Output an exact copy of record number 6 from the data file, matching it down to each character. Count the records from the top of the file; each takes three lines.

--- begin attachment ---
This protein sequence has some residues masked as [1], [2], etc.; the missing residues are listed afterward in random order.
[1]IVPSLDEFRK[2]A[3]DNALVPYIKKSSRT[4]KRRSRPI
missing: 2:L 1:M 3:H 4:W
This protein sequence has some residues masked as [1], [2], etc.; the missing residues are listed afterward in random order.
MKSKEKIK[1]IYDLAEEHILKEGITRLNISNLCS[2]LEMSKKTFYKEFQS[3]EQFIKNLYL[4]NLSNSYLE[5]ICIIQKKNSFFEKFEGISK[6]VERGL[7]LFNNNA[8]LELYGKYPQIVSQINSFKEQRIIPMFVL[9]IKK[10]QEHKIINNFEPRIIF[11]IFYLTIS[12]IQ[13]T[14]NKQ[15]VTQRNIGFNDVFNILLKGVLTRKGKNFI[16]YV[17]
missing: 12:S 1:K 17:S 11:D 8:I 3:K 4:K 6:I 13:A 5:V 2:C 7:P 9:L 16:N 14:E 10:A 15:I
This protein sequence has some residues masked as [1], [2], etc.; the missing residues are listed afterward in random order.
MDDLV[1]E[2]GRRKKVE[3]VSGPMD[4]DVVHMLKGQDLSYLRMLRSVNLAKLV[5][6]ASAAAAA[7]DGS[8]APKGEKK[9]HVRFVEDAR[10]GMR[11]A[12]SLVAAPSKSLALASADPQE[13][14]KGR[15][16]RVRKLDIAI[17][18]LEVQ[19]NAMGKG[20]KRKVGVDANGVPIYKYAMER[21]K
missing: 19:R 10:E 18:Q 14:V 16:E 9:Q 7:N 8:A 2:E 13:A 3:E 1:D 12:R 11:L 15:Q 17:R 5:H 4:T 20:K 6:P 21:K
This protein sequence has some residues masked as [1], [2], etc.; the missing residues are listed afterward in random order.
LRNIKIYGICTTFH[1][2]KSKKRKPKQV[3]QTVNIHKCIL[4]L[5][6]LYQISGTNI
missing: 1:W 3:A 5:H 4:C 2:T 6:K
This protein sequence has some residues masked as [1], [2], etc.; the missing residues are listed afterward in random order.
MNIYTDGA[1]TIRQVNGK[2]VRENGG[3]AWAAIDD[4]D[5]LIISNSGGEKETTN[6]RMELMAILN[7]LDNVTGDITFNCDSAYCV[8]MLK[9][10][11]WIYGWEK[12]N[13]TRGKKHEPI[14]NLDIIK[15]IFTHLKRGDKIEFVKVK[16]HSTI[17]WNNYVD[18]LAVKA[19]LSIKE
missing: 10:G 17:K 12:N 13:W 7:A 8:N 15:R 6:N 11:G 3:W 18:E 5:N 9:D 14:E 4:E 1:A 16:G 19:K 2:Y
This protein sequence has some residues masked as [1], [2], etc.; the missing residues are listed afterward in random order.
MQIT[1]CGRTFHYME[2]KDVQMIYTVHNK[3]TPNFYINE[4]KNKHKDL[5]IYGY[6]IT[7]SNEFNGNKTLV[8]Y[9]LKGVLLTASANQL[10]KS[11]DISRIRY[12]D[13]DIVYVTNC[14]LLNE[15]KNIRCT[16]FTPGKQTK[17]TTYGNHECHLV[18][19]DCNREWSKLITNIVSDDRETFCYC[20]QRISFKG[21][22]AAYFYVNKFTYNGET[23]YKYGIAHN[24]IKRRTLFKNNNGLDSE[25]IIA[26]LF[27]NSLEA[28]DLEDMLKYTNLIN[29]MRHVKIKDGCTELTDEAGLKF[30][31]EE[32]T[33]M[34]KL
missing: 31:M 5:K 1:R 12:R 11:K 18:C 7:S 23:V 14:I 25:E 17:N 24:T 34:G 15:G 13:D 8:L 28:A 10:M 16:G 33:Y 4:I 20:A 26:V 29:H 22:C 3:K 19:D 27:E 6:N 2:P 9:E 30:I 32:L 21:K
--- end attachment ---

This protein sequence has some residues masked as [1], [2], etc.; the missing residues are listed afterward in random order.
MQIT[1]CGRTFHYME[2]KDVQMIYTVHNK[3]TPNFYINE[4]KNKHKDL[5]IYGY[6]IT[7]SNEFNGNKTLV[8]Y[9]LKGVLLTASANQL[10]KS[11]DISRIRY[12]D[13]DIVYVTNC[14]LLNE[15]KNIRCT[16]FTPGKQTK[17]TTYGNHECHLV[18][19]DCNREWSKLITNIVSDDRETFCYC[20]QRISFKG[21][22]AAYFYVNKFTYNGET[23]YKYGIAHN[24]IKRRTLFKNNNGLDSE[25]IIA[26]LF[27]NSLEA[28]DLEDMLKYTNLIN[29]MRHVKIKDGCTELTDEAGLKF[30][31]EE[32]T[33]M[34]KL
missing: 31:M 5:K 1:R 12:R 11:K 18:C 7:S 23:V 14:I 25:E 17:N 24:T 34:G 15:G 13:D 8:L 28:A 10:M 16:G 33:Y 4:I 20:A 26:V 29:H 22:C 3:K 19:D 27:E 6:N 2:P 9:E 30:I 32:L 21:K